After opening a convent in the Himalayas, five nuns encounter conflict and tension - both with the natives and also within their own group - as they attempt to adapt to their remote, exotic surroundings.
Sister Clodagh, currently posted at the Convent of the Order of the Servants of Mary in Calcutta, has just been appointed the Sister Superior of the St. Faith convent, making her the youngest sister superior in the order. The appointment is despite the reservations of the Reverend Mother who believes Sister Clodagh not ready for such an assignment, especially because of its isolated location. The convent will be a new one located in the mountainside Palace of Mopu in the Himalayas, and is only possible through the donation by General Todo Rai of Mopu - "The Old General" - of the palace, where the Old General's father formerly kept his concubines. On the Old General's directive, the convent is to provide schooling to the children and young women, and general dispensary services to all native residents who live in the valley below the palace. Accompanying Sister Clodagh will be four of the other nuns, each chosen for a specific reason: Sister Briony for her strength, Sister Phillipa who...Written by
St Faith (Sainte Foy in French, Santa Fe in Spanish) is supposedly a French martyr executed at Agen in Gaul (France) during the period when Diocletian was persecuting the Christians. She was tortured to death in a red-hot brazier. Her shrine is at Conques, France. See more »
At 30:34, camera shadow on the urn to the left. See more »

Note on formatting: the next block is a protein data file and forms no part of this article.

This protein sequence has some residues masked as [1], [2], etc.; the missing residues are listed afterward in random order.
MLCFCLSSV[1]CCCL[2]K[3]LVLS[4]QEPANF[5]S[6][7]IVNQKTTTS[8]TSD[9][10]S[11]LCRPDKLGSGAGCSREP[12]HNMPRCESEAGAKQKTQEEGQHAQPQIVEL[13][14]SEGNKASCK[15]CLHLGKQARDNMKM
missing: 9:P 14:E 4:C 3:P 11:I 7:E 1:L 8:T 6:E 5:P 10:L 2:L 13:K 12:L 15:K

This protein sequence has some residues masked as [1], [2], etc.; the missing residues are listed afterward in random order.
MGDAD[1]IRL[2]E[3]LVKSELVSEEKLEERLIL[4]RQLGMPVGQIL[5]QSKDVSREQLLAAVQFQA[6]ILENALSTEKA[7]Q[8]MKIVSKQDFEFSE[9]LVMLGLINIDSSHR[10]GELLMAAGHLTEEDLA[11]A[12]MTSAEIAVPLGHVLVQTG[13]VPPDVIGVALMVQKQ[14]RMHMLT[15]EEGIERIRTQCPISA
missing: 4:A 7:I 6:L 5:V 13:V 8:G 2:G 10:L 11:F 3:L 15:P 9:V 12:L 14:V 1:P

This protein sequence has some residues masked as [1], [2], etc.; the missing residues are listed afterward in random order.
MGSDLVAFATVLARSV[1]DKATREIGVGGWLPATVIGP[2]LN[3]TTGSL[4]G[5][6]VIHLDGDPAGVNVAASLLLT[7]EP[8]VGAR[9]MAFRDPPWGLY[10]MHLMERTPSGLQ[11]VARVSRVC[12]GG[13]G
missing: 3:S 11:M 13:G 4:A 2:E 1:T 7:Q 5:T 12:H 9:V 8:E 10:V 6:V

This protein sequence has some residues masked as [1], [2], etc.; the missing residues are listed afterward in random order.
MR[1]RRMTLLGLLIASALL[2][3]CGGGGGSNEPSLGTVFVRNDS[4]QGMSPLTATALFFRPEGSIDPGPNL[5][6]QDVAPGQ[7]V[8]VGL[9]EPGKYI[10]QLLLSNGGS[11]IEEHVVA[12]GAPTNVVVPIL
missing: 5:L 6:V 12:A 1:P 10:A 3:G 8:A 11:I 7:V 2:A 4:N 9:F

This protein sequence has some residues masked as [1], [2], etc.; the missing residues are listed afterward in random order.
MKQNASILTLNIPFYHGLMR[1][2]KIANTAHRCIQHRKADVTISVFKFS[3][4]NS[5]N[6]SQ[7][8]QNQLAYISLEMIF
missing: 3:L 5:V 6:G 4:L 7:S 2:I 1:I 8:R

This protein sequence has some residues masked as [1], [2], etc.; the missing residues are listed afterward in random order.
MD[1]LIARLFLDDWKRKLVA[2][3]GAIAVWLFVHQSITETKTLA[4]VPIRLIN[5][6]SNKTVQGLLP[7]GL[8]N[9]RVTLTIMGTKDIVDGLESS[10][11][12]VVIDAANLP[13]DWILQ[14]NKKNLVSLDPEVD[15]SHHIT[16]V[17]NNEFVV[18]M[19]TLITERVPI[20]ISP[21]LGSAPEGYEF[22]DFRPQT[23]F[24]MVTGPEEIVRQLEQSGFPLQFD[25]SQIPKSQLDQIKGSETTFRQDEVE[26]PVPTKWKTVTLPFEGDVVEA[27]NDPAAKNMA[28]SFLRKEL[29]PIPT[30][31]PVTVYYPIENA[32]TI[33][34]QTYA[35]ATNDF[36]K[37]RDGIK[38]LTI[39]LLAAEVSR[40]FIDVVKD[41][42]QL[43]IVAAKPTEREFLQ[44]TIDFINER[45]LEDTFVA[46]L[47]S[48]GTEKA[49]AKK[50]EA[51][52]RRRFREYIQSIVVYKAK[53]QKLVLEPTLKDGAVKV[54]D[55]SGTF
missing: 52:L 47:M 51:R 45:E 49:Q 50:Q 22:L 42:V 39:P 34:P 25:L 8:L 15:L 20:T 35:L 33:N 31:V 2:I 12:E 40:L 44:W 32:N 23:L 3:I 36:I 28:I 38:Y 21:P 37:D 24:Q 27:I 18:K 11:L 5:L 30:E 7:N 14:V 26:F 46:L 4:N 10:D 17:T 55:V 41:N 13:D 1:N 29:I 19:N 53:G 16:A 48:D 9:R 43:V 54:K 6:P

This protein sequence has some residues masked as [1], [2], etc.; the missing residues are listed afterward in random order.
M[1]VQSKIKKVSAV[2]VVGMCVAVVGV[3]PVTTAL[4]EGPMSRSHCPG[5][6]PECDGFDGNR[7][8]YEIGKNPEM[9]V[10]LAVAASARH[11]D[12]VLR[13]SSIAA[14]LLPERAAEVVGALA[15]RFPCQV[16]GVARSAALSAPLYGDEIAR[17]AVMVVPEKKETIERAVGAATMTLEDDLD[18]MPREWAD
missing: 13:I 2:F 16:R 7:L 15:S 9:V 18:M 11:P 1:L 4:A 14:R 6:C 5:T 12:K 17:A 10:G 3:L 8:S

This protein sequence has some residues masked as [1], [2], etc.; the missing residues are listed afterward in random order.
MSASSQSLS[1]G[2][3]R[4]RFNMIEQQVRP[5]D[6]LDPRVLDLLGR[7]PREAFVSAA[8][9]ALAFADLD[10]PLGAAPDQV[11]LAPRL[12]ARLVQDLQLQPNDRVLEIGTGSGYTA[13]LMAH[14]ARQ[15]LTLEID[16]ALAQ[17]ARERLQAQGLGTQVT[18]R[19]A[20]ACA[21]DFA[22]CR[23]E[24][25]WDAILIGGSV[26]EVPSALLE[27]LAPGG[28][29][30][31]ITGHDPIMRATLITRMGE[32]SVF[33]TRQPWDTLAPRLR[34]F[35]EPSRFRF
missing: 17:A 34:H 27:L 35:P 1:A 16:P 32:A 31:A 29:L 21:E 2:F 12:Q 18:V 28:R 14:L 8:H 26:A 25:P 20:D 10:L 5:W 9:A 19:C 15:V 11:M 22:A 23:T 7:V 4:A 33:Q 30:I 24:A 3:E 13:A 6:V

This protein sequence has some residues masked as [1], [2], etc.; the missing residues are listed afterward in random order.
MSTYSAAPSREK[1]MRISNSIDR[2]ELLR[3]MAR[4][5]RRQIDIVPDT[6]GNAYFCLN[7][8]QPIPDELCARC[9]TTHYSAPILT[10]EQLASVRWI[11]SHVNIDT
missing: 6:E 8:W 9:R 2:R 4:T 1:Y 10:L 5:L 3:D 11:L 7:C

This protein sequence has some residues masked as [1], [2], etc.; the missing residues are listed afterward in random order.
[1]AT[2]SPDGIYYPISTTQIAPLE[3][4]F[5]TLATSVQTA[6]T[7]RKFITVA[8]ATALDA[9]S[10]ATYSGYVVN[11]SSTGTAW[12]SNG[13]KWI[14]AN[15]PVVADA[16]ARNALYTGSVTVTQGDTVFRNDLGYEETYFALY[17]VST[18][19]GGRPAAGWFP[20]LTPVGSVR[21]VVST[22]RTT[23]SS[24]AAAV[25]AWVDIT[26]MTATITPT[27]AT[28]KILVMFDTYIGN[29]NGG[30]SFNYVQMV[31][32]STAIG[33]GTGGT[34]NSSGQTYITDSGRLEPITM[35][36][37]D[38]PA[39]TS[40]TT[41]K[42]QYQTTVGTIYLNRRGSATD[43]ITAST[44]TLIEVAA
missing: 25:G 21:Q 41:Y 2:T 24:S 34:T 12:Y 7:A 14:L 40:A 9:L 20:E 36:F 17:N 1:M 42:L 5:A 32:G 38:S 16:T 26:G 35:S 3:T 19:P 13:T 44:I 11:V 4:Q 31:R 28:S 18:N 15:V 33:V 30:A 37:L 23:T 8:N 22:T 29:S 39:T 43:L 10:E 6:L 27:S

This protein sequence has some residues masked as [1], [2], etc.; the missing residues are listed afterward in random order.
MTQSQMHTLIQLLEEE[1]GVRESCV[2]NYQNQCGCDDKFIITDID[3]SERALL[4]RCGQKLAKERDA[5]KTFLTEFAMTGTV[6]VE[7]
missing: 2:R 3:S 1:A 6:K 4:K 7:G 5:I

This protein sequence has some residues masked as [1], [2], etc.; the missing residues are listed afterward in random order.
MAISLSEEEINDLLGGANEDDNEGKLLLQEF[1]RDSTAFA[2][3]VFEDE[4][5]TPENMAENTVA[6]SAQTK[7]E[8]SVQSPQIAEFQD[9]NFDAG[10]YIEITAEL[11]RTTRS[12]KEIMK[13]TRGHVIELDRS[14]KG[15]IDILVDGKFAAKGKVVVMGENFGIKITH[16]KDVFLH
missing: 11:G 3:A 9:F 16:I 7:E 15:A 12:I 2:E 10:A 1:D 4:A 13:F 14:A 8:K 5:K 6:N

Opening credits:- Convent of the Order of the Servants Calcutta See more »
The 'Madness of Sister Ruth' (Kathleen Byron) with a classic scene of all-stops-out, sex-starved insanity was removed from the original US version to avoid offending the Catholic Legion of Decency. See more »
Brooding atmosphere of its own...gorgeous color photography...
Deborah Kerr is designated to establish a convent in the Himalayas at a remote cliffside dwelling, a palace of dubious origin. She takes her assignment seriously and faces strange customs and unfamiliar peoples as well as a harsh climate. There are inner struggles as well, and Kerr is excellent at revealing these. Huge closeups reveal what her character is supposedly thinking as she peers at others, often in unspoken disapproval of their actions, particularly David Farrar, Jean Simmons (as an Indian girl), and Kathleen Byron--who gives the film's most urgent performance as the distraught nun with worldly pleasures on her mind. Kerr gives a faultless performance, the mainstay of the film, since most of the story is seen from her viewpoint.
The striking color photography and set decoration were rightfully awarded Oscars. A haunting, powerful study of the effects of loneliness and isolation on a group of nuns--and what happens when one of them goes beserk. The struggle between the two nuns at the bell tower is one of the most gripping climaxes ever. A richly detailed British film with a windswept atmosphere all its own.
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